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If a cigarette’s in hand, there’s a 25-foot ban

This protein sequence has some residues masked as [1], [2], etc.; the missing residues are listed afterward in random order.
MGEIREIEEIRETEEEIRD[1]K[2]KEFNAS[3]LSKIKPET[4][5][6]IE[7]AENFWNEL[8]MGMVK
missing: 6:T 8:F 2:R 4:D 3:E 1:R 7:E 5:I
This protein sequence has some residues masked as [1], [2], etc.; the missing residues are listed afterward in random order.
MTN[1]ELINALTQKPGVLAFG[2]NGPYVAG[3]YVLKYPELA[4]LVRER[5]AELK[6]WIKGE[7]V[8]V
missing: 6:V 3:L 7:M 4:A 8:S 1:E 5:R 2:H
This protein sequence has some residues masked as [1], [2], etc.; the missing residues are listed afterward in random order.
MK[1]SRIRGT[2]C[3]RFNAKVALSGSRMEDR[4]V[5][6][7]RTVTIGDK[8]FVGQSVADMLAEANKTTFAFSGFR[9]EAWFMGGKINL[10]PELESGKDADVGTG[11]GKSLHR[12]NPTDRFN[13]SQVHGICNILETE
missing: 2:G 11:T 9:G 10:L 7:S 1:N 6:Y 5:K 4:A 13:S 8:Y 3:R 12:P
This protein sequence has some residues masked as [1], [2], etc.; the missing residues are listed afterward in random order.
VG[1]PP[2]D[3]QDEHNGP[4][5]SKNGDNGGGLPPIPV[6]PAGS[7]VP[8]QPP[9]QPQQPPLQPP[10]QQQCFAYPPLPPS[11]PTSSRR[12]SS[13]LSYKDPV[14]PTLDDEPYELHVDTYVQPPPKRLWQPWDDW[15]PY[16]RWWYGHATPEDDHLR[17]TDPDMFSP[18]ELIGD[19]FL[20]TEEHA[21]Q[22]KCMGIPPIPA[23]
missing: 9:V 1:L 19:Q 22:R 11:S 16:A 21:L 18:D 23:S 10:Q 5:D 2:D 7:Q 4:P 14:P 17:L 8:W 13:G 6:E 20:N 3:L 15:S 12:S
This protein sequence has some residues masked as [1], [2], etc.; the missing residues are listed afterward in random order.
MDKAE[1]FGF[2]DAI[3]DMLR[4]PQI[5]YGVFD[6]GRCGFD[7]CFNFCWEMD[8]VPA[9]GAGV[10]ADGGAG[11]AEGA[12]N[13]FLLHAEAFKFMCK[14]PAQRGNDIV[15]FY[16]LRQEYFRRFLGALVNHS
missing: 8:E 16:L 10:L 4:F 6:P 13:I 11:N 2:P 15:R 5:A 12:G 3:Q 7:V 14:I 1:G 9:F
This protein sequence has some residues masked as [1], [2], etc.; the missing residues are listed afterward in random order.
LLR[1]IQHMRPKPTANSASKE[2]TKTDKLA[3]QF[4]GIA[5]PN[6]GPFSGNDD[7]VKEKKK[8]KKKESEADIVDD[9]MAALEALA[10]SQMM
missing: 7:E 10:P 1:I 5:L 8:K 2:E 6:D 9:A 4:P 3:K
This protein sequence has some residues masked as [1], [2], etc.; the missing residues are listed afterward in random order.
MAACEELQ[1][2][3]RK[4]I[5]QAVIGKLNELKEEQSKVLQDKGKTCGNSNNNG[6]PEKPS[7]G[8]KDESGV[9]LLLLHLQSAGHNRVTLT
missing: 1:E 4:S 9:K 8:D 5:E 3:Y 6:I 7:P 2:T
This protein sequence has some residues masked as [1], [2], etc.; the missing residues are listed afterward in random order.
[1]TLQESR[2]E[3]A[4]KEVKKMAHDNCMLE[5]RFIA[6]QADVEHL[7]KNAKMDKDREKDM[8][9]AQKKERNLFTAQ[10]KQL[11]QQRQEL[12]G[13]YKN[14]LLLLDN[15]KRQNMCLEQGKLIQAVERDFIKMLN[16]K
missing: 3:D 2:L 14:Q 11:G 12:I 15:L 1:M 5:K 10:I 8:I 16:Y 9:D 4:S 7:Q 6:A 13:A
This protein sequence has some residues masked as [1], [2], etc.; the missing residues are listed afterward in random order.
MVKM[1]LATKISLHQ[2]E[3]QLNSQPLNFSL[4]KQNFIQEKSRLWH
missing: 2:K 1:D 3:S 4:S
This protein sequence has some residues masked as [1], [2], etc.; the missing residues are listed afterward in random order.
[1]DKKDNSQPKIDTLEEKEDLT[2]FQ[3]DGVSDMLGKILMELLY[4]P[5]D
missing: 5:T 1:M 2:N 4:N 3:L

[caption id="attachment_13408" align="alignnone" width="200"]Sheng Xi Chen/Staff Photographer Sheng Xi Chen/Staff Photographer[/caption] The Student Government Association (SGA) is currently working on a campaign to remind Seton Hall students that smoking is not permitted within 25 feet of all buildings on campus. SGA Student Life Chairwoman Elianni De La Cruz, a sophomore economics major, was asked by John Signorello, associate vice president of Facilities Engineering and Office of Business Affairs, to speak at the SGA meeting on Feb. 8 about the smoking issue on campus. In an email interview De La Cruz said that the policy cannot be enforced throughout all of the campus buildings because of the amount of manpower that would be required from Public Safety. She added that residence halls can enforce the policy. Across the country universities are enforcing smoke-free or tobacco-free policies. A 2012 survey by Monitoring the Future found that among Americans between the ages of 18 to 25, 31.8 percent used cigarettes in the previous month, 10.7 percent used cigars, 5.5 per cent used smokeless tobacco and 1.8 percent used pipe tobacco, according to in a December 2015 article. Smoking is declining among college students, according to 18 to 19 percent of college students smoked daily from 1980 to 1999. From 2000 to 2012 this percentage of students fell to 5 percent, according to the article. Seton Hall’s campus smoking policy states: “Smoking is prohibited in all indoor workplaces and places of public access. This includes all academic, residential and administrative buildings, athletic sporting facilities, spectator areas at outdoor events, and dining facilities. Smoking is also prohibited in all University-owned vehicles, shuttle buses, and vans,” according to the SHU website. Signorello said in an email interview that SGA has been asked to, “communicate with students about respecting those distances and asking for students who do smoke, to use ashtray receptacles on campus for cigarette butts.” The 25 foot policy is a recommended distance used in regulatory guidelines, Signorello said. The distance will vary based on locations of windows, doors and building air intakes, he added. Marcus Raman, a junior business management major, is in favor of the 25 foot ban. Raman said that developing a smoking habit early on in life can be harmful to a person’s health and if the 25 foot policy deters students from smoking then the policy is good. Raman said that the ban would lead to a healthier campus environment. Patrick Barron, a sophomore double major in history and economics and SGA College of Arts and Sciences senator, said that people should have the freedom to smoke, but should be con scious of non-smokers. “It is not fair to those who don’t want to get second hand smoke,” Barron said, regarding students who smoke too close to buildings. Other universities, including Rutgers, also have policies prohibiting smoking inside buildings and dorms on campuses. Rutgers bans smoking within 30 feet of buildings, according to its website. De La Cruz said that the SGA does not expect to spend any money on the smoking awareness campaign. Samantha Todd can be reached at


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